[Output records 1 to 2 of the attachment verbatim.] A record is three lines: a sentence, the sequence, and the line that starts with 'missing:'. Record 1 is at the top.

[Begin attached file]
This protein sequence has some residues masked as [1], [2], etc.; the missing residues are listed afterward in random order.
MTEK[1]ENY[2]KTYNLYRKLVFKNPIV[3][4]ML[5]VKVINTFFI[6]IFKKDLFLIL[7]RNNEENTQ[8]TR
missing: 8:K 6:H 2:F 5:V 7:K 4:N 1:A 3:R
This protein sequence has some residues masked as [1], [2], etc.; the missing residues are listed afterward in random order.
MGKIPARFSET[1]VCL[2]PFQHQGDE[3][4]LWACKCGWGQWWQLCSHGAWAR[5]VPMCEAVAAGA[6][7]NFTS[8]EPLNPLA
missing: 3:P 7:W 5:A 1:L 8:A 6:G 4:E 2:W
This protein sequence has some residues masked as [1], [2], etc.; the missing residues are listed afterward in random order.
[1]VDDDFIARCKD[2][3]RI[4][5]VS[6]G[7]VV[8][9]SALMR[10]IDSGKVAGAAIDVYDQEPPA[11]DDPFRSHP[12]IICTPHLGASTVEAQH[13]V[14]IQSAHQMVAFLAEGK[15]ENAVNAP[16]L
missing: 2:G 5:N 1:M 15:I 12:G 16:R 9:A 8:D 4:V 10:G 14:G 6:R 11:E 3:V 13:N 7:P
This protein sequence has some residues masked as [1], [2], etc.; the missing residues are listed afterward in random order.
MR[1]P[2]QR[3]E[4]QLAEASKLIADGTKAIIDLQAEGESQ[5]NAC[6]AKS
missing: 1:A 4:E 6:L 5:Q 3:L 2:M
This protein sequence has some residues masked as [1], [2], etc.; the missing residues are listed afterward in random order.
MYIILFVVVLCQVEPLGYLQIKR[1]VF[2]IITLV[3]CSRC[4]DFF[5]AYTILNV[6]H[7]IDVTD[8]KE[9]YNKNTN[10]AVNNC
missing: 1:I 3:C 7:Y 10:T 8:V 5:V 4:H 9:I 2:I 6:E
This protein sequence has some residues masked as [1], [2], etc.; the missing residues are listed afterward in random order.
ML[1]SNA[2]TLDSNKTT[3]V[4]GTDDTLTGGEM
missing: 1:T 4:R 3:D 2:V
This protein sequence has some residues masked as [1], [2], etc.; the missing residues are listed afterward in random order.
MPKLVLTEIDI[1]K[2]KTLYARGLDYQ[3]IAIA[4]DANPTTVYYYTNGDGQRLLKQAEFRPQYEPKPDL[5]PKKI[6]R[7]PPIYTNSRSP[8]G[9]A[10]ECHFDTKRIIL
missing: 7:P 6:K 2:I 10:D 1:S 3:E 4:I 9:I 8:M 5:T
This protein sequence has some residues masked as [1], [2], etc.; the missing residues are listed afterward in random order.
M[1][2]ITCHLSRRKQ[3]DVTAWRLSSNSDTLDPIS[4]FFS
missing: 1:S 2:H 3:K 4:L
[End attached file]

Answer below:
This protein sequence has some residues masked as [1], [2], etc.; the missing residues are listed afterward in random order.
MTEK[1]ENY[2]KTYNLYRKLVFKNPIV[3][4]ML[5]VKVINTFFI[6]IFKKDLFLIL[7]RNNEENTQ[8]TR
missing: 8:K 6:H 2:F 5:V 7:K 4:N 1:A 3:R
This protein sequence has some residues masked as [1], [2], etc.; the missing residues are listed afterward in random order.
MGKIPARFSET[1]VCL[2]PFQHQGDE[3][4]LWACKCGWGQWWQLCSHGAWAR[5]VPMCEAVAAGA[6][7]NFTS[8]EPLNPLA
missing: 3:P 7:W 5:A 1:L 8:A 6:G 4:E 2:W